My pronouns are 'bingobango' and 'bingumbangum'

Note: The powers that be at have told Michael Ackley he may submit the occasional column. As Golden State madness has accelerated, Mr. Ackley has succumbed to the urge to get back in the game. Hence, the items below. Remember that his columns may include satire and parody based on current events, and thus mix fact with fiction. He assumes informed readers will be able to tell the difference.

Having passed the midpoint of my 70s, firmly establishing me among the senior citizenry, I am as entitled as the next man to lament the decline of American civilization and the miseducation of our youth.

Thus I may wring my hands over a conversation I had with a California legislative aide.

I had telephoned a lawmaker’s office to say I hoped the legislator would press Golden State Gov. Gavin Newsom to reveal his intentions regarding parole for Sirhan Sirhan.

The aide – likely aged somewhere between 20 and 30 – assiduously wrote down my message, said it definitely would be seen by the legislator, and asked:

“Who is Sirhan Sirhan?”

Our collective memory is fading too quickly.

Then I heard a faculty member of a prestigious university, addressing incoming freshmen. She noted that over the nexty four years, some of the young scholars might change their academic majors more than once.

Then she added slyly, “Some of you might change your pronouns.”

This was an oblique reference to the fact that at many universities, if one is sexually “non-binary,” one may demand to be referred to using such “pronouns” as “they” or “ze” or “hir.”

For example, my alma mater, the University of California, Berkeley, recently hired a diversity, equity and inclusion officer, and after her name included, in parentheses, “(she, her, ella).” The latter being a nod to her Hispanic (or should that be “Latinx”?) heritage.

Well, OK. As we now may specify the words with which others may refer to us in the third person, here are my pronouns: Instead of “he,” you are to refer to me as bingobango, and if I am to be referenced in the objective case, you must say bingumbangum. (Exempli gratia: “Please pass the salt to bingumbangum.”)

I have chosen these pronouns because what I do sexually is defined as “none of your business.”

If I learn you have failed to follow this new convention, I shall stamp my foot angrily and demand that you apologize or be fired.

As I am (I blush to admit) a writer of poetry, I once thought it would be nice to begin my days by reading some verses provided by organizations that provide a “poem-a-day” via email.

I have stuck with this for a number of years, and I must say it has been a painful experience. Over the course of those years I have learned one no longer may be just a “poet”; one must be a particular kind of poet, a Hispanic (Latinx) poet, a gay Tongan poet, a lesbian poet, an Asian trans poet, a black poet, a bisexual Arab poet et cetera ad absurdum.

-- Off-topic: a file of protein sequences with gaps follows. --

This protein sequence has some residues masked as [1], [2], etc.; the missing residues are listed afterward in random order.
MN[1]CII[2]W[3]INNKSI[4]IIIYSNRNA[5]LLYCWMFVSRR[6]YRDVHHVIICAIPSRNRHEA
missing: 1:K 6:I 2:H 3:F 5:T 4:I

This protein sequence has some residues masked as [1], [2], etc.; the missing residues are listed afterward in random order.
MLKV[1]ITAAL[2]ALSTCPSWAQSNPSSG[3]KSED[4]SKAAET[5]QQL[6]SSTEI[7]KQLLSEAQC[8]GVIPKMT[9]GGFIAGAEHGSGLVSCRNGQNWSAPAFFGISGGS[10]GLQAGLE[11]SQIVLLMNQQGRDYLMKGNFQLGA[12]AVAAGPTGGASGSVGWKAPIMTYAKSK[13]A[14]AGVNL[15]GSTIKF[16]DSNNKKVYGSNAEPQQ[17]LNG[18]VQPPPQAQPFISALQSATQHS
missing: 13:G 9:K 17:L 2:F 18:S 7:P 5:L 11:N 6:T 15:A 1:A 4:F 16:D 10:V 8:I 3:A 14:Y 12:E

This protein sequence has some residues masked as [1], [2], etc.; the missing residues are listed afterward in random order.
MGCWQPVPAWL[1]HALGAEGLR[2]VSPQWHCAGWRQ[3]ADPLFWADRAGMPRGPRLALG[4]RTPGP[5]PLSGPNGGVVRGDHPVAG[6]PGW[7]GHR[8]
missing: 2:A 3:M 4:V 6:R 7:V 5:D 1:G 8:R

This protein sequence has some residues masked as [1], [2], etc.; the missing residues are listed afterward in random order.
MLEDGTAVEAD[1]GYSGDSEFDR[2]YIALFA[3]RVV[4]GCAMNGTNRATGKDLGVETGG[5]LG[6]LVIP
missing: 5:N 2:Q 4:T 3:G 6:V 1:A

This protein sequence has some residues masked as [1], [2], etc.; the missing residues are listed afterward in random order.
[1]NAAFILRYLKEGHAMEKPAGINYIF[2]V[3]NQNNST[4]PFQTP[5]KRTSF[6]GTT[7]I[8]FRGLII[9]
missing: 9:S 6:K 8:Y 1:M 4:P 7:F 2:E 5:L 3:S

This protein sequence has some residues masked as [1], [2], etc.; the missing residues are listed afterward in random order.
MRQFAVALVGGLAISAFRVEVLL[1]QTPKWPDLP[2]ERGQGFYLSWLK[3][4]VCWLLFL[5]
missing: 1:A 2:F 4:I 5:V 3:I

I unsubscribed to the poem-a-day suppliers the morning I was presented works by a Native American homosexual poet and a handicapped bondage/sadomasochist poet.

The work of the poem-a-day scribblers is universally terrible, a characteristic that would be harmless in itself, because, thanks be, almost nobody reads poetry. But the horrifying fact is the poets’ biographies nearly always include the words “he teaches” or “she teaches” (or maybe “they teaches”) at some institution of higher learning.

And so, while our young scholars are learning there is no such thing as aberration or perversion, a goodly number of them also are learning there is no such thing as bad writing … if one calls it poetry.

An Associated Press report this week included a notice that the reporter was “a corps member for The Associated Press/Report for America Statehouse News Initiative.”

Report for America is a nonprofit national service program that places journalists in local newsrooms “to report on undercovered issues.”

The website of RFA trumpets, “Local journalism, national service.”

A cursory glance would lead you to believe it’s a wonderful idea, and many publications have signed on to it. Publishers love free manpower, and participation only costs a trifling surrender of editorial control.

If you’re concerned about the state of journalism in America, peruse RFA’s website and consider that the organization’s top donor, at $5.5 million, is the Facebook Journalism Project.

Gives me chills.

Attending a naturalization ceremony is wonderful.. It is inspiring to see hundreds of immigrants proudly taking the oath that makes them United States citizens. The ceremony I attended was dignified and uplifting, particularly for friends and family members seeing their loved ones swearing fealty to the USA.

Recently, an acquaintance revealed she had just gone through the ceremony – alone, without the support of even her husband. Nobody was admitted to the ceremony other than the citizenship candidates – nobody, not even spouses. She was greatly disappointed that her husband, who had seen her through the rigorous preparation for the big day, couldn’t watch her raise her hand to take the oath.

Further, there was no inspired speech-making, no hortatory words about taking part in the nation’s civic life. Just the oath and … have a nice day.

The reason for the cursory ceremony was COVID restrictions.

In fact, it was an object lesson in civic life: Give bureaucrats a modicum of control, and they will take it too far. In this case, they took the joy out of one of the most important days in a legal immigrant’s life.

Content created by the WND News Center is available for re-publication without charge to any eligible news publisher that can provide a large audience. For licensing opportunities of our original content, please contact [email protected].


This article was originally published by the WND News Center.

Related Posts